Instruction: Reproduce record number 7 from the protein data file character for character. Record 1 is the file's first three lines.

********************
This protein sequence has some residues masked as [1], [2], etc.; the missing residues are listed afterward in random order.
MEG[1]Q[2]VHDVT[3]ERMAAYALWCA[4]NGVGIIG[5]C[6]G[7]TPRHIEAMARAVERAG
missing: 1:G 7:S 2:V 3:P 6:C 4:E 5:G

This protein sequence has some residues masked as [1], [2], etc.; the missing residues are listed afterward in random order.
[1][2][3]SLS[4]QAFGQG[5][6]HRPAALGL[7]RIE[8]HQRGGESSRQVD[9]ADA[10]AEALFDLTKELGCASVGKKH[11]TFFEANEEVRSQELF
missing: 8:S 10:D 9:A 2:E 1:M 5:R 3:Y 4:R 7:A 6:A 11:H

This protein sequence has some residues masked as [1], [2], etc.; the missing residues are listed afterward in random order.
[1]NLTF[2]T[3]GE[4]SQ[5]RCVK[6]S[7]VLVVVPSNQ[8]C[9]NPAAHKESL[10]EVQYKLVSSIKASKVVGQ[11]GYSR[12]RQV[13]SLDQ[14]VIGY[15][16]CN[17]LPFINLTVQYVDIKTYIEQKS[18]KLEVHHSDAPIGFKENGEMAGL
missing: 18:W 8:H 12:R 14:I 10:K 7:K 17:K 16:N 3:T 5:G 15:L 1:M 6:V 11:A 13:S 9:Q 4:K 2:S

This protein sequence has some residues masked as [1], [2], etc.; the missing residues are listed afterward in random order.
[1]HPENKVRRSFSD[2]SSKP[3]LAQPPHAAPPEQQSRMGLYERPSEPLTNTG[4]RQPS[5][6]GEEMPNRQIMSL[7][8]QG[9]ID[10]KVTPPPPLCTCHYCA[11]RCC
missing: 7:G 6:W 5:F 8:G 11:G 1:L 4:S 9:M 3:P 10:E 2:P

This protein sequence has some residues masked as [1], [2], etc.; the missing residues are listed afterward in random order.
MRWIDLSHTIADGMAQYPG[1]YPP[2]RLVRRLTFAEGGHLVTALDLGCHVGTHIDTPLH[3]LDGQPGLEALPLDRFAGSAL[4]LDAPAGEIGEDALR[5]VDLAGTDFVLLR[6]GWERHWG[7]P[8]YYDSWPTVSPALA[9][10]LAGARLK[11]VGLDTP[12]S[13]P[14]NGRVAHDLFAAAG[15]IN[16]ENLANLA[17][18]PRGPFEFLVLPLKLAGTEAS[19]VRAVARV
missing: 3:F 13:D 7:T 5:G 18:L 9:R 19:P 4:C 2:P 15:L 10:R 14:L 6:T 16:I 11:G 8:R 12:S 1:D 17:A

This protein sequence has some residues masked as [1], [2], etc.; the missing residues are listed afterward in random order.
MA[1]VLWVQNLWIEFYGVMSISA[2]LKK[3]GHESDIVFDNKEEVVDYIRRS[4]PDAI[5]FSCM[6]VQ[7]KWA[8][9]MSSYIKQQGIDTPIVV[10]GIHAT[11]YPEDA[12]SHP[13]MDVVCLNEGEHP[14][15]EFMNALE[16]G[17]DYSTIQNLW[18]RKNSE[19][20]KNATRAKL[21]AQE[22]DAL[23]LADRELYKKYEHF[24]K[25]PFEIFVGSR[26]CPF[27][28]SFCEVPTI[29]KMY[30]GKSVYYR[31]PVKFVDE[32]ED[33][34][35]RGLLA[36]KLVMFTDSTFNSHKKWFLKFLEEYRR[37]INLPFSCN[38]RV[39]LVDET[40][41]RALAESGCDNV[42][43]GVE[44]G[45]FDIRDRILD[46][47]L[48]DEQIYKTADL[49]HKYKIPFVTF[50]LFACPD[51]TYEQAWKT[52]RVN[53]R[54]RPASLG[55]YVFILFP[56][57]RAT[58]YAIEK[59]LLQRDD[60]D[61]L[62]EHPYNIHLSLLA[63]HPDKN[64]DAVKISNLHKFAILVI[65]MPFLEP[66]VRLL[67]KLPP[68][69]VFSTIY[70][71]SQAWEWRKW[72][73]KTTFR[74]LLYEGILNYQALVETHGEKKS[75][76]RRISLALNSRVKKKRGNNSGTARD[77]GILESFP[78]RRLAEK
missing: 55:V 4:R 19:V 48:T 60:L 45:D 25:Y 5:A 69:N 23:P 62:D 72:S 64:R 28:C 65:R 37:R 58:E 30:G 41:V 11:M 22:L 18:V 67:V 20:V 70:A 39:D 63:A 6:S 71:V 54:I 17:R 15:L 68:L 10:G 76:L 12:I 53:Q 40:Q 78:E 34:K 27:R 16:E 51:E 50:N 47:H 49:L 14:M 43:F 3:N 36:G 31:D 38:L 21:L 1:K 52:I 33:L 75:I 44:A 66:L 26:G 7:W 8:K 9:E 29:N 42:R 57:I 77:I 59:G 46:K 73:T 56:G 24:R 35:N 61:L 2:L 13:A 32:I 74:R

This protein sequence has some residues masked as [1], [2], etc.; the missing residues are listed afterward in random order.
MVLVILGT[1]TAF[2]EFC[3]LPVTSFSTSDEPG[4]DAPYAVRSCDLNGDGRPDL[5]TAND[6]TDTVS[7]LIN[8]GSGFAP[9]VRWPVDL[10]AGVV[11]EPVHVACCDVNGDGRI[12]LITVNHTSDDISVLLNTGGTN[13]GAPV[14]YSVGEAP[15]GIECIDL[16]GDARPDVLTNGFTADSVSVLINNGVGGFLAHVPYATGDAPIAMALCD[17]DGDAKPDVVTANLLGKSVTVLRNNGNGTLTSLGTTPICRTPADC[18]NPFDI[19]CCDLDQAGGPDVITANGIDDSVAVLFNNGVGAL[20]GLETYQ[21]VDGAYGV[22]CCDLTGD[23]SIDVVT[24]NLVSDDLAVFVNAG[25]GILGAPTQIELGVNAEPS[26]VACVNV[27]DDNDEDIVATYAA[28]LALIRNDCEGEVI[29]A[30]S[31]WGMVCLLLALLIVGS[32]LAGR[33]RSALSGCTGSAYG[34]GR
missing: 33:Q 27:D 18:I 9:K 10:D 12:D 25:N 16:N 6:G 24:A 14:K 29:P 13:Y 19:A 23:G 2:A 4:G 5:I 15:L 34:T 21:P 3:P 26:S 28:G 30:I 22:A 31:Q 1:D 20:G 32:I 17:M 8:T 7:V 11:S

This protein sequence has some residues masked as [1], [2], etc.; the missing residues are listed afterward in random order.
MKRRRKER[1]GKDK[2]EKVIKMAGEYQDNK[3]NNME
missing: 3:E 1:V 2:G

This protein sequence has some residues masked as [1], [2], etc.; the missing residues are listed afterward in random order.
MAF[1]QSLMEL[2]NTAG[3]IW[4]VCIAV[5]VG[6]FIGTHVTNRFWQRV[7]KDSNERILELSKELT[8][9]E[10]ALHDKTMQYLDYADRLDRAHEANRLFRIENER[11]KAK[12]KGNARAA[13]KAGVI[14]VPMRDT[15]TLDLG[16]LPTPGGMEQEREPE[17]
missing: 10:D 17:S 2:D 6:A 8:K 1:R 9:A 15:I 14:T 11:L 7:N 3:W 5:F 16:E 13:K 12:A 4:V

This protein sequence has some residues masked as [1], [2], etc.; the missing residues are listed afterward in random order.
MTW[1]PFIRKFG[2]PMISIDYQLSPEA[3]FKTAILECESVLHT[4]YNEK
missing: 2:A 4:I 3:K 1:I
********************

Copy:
This protein sequence has some residues masked as [1], [2], etc.; the missing residues are listed afterward in random order.
MVLVILGT[1]TAF[2]EFC[3]LPVTSFSTSDEPG[4]DAPYAVRSCDLNGDGRPDL[5]TAND[6]TDTVS[7]LIN[8]GSGFAP[9]VRWPVDL[10]AGVV[11]EPVHVACCDVNGDGRI[12]LITVNHTSDDISVLLNTGGTN[13]GAPV[14]YSVGEAP[15]GIECIDL[16]GDARPDVLTNGFTADSVSVLINNGVGGFLAHVPYATGDAPIAMALCD[17]DGDAKPDVVTANLLGKSVTVLRNNGNGTLTSLGTTPICRTPADC[18]NPFDI[19]CCDLDQAGGPDVITANGIDDSVAVLFNNGVGAL[20]GLETYQ[21]VDGAYGV[22]CCDLTGD[23]SIDVVT[24]NLVSDDLAVFVNAG[25]GILGAPTQIELGVNAEPS[26]VACVNV[27]DDNDEDIVATYAA[28]LALIRNDCEGEVI[29]A[30]S[31]WGMVCLLLALLIVGS[32]LAGR[33]RSALSGCTGSAYG[34]GR
missing: 33:Q 27:D 18:I 9:K 10:D 12:D 25:N 16:N 6:G 24:A 14:K 29:P 13:Y 19:A 23:G 2:A 4:G 5:I 15:L 34:T 21:P 3:P 26:S 28:G 30:I 22:A 31:Q 1:D 20:G 32:I 17:M 8:T 7:V 11:S